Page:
India's drug regulator said on Tuesday a news agency Reuters report that Johnson & Johnson knew for decades that cancer-causing asbestos lurked in its baby powder was "under consideration".
A spokeswoman for the Central Drugs Standard Control Organization (CDSCO) told news agency Reuters it was too early to say if a formal investigation would be launched into the baby powder that is ubiquitous in many homes, a potential market of 1.3 billion people.
K Bangarurajan, a senior official at the CDSCO, told news agency Reuters powder samples were tested earlier but nothing wrong was found in them.
"We tested samples in 2016, but no such thing was found in them," Mr Bangarurajan said by phone. "The samples were found to be complying with Indian standards."
A J&J spokesperson in India said it had not been contacted by the government since the news agency Reuters story.
J&J said in a statement that the news agency Reuters article, which was published on Friday, "is one-sided, false and inflammatory."
"Johnson & Johnson's baby powder is safe and asbestos free," it added. "Studies of more than 100,000 men and women show that talc does not cause cancer or asbestos-related disease. Thousands of independent tests by regulators and the world's leading labs prove our baby powder has never contained asbestos," the company said.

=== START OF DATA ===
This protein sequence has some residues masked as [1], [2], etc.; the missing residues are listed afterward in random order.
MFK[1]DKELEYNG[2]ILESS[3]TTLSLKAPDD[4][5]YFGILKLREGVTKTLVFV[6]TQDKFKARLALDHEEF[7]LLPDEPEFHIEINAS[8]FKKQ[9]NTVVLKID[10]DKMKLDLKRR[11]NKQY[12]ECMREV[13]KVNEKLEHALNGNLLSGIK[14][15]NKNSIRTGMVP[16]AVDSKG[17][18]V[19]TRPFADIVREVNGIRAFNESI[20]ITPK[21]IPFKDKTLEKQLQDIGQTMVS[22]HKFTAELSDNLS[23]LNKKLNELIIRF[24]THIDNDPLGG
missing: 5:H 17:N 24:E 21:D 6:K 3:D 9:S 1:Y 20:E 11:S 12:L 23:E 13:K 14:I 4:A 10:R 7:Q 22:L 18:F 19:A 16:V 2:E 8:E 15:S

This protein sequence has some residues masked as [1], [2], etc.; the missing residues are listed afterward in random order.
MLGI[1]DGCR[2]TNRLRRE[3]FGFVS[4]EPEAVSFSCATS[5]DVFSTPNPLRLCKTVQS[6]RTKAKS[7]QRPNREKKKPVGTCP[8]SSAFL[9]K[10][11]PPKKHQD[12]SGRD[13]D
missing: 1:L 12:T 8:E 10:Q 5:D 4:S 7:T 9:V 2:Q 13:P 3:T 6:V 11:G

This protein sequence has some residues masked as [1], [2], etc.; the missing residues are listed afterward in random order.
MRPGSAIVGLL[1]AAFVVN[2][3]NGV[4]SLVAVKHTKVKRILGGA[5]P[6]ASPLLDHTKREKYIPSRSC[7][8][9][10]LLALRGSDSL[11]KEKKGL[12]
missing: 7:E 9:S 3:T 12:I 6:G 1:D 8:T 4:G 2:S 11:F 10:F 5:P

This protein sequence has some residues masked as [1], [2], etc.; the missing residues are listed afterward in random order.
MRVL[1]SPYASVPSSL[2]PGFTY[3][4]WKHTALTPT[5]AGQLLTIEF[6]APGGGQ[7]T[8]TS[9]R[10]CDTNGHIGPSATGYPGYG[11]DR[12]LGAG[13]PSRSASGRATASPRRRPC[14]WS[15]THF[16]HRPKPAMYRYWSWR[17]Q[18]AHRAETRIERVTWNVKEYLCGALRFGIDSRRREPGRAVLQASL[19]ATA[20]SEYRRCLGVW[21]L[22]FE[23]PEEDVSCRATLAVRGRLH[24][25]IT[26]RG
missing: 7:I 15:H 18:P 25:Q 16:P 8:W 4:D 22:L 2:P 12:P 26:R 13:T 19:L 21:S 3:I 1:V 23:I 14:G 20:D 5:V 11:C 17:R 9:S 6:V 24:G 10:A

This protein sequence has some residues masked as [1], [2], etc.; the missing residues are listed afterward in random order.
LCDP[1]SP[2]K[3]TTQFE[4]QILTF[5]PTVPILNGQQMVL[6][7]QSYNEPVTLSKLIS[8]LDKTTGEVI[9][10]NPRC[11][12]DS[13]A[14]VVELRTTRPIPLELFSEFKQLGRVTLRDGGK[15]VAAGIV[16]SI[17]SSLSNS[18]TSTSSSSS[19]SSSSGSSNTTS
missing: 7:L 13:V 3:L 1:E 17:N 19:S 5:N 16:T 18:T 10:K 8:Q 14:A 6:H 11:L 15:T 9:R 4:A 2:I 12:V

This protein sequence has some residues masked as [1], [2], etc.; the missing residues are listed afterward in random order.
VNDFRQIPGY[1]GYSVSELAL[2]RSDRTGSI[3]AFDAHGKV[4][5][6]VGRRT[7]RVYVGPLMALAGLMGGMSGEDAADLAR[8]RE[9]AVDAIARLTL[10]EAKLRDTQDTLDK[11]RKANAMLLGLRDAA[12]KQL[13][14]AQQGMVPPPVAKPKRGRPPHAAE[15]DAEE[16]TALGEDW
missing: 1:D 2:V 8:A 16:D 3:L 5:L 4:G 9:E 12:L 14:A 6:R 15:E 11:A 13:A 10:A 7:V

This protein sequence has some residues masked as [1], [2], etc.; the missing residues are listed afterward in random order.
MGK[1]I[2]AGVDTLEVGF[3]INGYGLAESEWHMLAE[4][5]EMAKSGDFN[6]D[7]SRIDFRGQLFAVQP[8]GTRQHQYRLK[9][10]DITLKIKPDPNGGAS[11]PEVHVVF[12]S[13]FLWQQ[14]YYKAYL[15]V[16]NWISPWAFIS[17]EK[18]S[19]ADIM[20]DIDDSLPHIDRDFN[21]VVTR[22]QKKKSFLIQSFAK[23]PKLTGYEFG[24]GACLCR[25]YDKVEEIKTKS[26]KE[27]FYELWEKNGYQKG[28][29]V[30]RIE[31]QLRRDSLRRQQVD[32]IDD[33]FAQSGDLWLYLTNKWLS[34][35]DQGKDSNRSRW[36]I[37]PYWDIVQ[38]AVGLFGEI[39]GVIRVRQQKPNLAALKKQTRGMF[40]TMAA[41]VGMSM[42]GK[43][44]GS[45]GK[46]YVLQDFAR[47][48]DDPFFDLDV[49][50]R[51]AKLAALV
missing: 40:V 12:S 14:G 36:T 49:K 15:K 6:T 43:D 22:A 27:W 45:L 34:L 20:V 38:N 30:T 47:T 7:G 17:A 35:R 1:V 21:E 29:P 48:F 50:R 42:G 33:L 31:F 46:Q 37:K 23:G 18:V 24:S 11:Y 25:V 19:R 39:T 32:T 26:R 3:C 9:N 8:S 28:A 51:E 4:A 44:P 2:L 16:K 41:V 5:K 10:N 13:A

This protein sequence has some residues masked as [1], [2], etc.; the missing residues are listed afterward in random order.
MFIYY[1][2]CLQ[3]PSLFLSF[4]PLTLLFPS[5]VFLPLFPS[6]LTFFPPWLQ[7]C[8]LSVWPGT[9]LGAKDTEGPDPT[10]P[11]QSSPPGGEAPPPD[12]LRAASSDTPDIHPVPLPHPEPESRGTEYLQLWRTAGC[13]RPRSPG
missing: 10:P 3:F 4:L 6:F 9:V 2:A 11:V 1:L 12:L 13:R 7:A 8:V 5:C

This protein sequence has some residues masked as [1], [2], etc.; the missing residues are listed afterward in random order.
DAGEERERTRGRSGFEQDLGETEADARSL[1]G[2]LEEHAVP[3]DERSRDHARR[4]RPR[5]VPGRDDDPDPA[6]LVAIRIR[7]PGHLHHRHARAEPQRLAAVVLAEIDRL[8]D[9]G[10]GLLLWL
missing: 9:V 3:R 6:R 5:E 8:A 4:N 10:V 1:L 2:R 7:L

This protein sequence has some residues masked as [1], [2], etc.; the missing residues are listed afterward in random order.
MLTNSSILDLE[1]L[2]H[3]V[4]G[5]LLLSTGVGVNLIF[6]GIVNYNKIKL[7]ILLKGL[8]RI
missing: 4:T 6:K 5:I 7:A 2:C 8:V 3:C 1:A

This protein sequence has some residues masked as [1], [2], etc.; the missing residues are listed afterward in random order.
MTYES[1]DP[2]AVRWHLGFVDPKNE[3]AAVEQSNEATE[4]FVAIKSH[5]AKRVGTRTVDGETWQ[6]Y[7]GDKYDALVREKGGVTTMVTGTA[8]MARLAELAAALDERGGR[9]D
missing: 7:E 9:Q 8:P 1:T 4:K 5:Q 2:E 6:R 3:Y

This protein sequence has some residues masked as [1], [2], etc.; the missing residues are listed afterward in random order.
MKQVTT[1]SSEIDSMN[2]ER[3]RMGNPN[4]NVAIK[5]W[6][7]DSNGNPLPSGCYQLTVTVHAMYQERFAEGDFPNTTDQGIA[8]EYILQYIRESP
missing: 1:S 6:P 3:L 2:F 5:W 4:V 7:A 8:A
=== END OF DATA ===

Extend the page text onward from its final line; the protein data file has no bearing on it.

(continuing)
A news agency Reuters examination of many company memos, internal reports and other confidential documents, as well as deposition and trial testimony, showed that from at least 1971 to the early 2000s, the company's raw talc and finished powders sometimes tested positive for small amounts of asbestos, and that company executives, mine managers, scientists, doctors and lawyers fretted over the problem and how to address it while failing to disclose it to regulators or the public.
The documents also depicted successful efforts to influence US regulators' plans to limit asbestos in cosmetic talc products and scientific research on the health effects of talc.
Before the news agency Reuters report, a small portion of the documents had been produced at trial and cited in media reports. Many were shielded from public view by court orders that allowed J&J to turn over thousands of documents it designated as confidential. Much of their contents was reported by news agency Reuters for the first time.
J&J said on Monday it planned to buy back up to $5 billion of its stock, after the news agency Reuters report wiped about $40 billion from its market value.
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